Qatar and the Funding of Terrorism: A Global Concern
A central pillar in the current diplomatic row between a number of Arab States and Qatar is the issue of Qatar’s direct support for terrorism. Given the threat of terrorism in the Middle East and the wider world, taking action to target sources of funding should come as no surprise; especially when the government is a central actor. In the case of Qatar, the evidence of direct support for terrorist groups, or allowing groups to use Doha as a fundraising venue, has been well documented by international organisations and in-depth studies. Qatar has given lip service to its legal obligations and political pressure in the fight against terrorism but, for the most part, it has taken little substantive action against individuals and groups designated as international terrorists who freely operate in Qatar. The direct support for terrorists and extremist individuals and groups, and overlooking the actions of private individuals are clearly destabilising and a threat to international peace and security.
This is not an entirely new issue. In 2014 the US Treasury Department Under Secretary for Terrorism and Financial Intelligence David Cohen, publicly spoke of the “permissive jurisdiction” Qatar provided, along with Kuwait, for terrorist funding and support activities. In terms of private financing activity, Cohen said –
“Private fundraising networks in Qatar, for instance, increasingly rely upon social media to solicit donations for terrorists and to communicate with both donors and recipient radicals on the battlefield. This method has become so lucrative, and Qatar has become such a permissive terrorist financing environment, that several major Qatar-based fundraisers act as local representatives for larger terrorist fundraising networks that are based in Kuwait.”
Cohen added that Qatar “has for many years openly financed Hamas, a group that continues to undermine regional stability.” The US Treasury, the UN Sanctions Committee, INTERPOL, the EU, and other states have all designated a number of individuals, living and operating in Qatar, as funders of terrorist organisations. Added to this, there is the open presence of leaders from Hamas, Al Qaeda and the Muslim Brotherhood, as well as giving shelter and space for the Taliban to operate. The presence of terrorists and extremists in Qatar is not clandestine, it is open and clearly part of the government’s foreign policy. Qatar is now being called out for its behaviour.
The US Treasury Department’s views are consistent with the global regime for preventing terrorist support and funding as crated by the United Nations. The United Nations Security Council Sanctions Committee has designated a number of Qatari nationals, and others, living and operating in Qatar. The Security Council Sanctions Committee operate through Security Council Resolutions 1267 (1999), 1989 (2011) and 2253 (2015) provide for the designation of groups as terrorist organisations and designates individuals as persons involved in the funding and support for Daesh and Al Qaeda. A designation under the UN Security Council Sanctions Committee creates measures that require Member States of the UN to take action against the groups and individuals listed. This action includes freezing financial or economic assets attached to the designated individuals and groups “without delay” and preventing designated individuals from entering or transiting through the territory of a Member State. These Security Council resolutions establishing the sanctions designation have been adopted under Chapter VII of the UN Charter making the obligation to act a requirement upon all states. This means that the Emir of Qatar, Sheikh Tamim bin Hamad Al-Thani’s statement in 2014 that there are differences between states as to who may or may not be a terrorist is not relevant. When it comes to the UN Sanctions Committee actions, Qatar cannot argue that it does not accept the designation of certain groups and individuals.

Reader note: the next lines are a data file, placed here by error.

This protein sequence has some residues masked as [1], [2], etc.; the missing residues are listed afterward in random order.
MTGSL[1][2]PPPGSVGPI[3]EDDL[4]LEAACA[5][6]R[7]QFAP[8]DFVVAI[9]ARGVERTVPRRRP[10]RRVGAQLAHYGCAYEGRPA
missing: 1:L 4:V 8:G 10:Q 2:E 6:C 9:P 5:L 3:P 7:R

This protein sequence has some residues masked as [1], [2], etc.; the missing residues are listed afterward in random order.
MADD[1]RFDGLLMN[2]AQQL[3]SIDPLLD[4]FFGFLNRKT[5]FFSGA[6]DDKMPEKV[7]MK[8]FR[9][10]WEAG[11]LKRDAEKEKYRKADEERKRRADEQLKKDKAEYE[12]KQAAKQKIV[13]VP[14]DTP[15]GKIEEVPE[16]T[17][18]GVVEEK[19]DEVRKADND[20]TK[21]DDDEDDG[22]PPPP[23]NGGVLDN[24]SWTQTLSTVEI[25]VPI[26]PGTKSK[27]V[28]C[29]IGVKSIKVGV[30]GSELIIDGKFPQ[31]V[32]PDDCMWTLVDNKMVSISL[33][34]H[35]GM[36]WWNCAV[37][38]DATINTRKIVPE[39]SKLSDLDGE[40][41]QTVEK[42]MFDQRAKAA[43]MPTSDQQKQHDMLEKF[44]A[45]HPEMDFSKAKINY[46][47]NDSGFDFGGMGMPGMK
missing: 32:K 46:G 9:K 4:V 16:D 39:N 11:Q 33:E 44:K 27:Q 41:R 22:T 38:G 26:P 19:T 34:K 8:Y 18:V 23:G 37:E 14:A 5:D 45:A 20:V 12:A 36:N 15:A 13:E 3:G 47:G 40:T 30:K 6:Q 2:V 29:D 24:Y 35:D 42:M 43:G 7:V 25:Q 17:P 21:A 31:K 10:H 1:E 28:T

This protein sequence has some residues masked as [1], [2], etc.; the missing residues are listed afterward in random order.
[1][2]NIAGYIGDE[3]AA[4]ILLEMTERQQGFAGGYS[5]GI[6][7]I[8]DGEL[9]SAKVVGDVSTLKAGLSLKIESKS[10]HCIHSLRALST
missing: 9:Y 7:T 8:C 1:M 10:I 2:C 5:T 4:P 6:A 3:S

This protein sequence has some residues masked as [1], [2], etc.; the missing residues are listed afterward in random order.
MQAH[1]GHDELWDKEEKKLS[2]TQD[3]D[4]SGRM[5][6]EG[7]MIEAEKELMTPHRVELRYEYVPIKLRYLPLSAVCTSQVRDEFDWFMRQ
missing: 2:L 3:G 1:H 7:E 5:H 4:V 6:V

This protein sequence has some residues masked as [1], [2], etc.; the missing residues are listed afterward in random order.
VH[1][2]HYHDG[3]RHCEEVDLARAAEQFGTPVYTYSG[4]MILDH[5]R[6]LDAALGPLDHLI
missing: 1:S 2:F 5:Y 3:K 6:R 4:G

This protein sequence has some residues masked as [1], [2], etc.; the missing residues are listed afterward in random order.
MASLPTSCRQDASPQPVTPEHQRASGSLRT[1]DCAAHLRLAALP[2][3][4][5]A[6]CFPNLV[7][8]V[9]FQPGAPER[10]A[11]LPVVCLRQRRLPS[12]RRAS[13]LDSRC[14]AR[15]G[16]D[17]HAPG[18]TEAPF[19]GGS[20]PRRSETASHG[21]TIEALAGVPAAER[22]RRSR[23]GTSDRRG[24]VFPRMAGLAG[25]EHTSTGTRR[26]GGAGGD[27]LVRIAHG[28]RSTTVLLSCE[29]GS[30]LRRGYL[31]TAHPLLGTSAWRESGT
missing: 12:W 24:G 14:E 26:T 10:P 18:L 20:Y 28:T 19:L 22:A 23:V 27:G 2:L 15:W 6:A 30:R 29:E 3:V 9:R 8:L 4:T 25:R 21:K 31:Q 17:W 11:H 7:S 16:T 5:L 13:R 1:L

However, Qatar’s lack of action in relation to designated terrorist individuals and groups does demonstrate the permissive environment Qatar has been providing. There are plenty of examples to demonstrate this. There is Sa’d bin Sa’d Muhammad Shariyan al-Ka’bi, a Qatari national openly living in Qatar, designated by the UN in 2015 as a known facilitator and fund raiser for the Nusra Front. Al-Ka’bi’s activities in Qatar, including the arranging of funding and transferring funds are well known and documented, yet the government has done nothing to stop his actions. There is also Abd al-Latif Bin ‘Abdallah Salih Muhammad al-Kawari, a known fund raiser for terrorist groups dating back to the early 2000s. At that time al-Kawari was associated with Ibrahim ‘Isa Haji Muhammad al-Bakr, himself a designated terrorist by the UN and US. The two were working in Qatar to raise funds for Al-Qaeda organisations based in Pakistan and al-Kawari was directly connected to the transfer of funds from Qatar to Pakistan. Al-Kawari has also been associated with fundraising and the transfer of funders to the Al Qaeda offshoot, the Nusra Front. Both individuals have been designated by the UN Sanctions Committee and the US Treasury Department, as known international terrorists operating in Qatar and “responsible for supporting terrorists throughout the Middle East”. As with all designated terrorists under the UN Sanctions regime, INTERPOL has issued notices to all its members about the individuals. It would be hard to argue Qatar was not aware of the matter, and it remains a concern that no substantive action has been taken against these individuals.
The Foundation for Defense of Democracies (FDD), a DC based think tank, has brought together extensive evidence on the support Qatar has provided to known terrorist groups and the permissive setting it provides for individuals and groups to fund raise in the country. The FDD reports are based on open sourced information and upon reviewing the reports, the question becomes more about why stronger action has not been taken against Qatar at an earlier stage? The evidence provided in the reports is not supposition about who may or may not be funding terrorism, it provides extensive evidence of funding operations occurring in Qatar, the groups and individuals involved, and the absence of action from Qatar.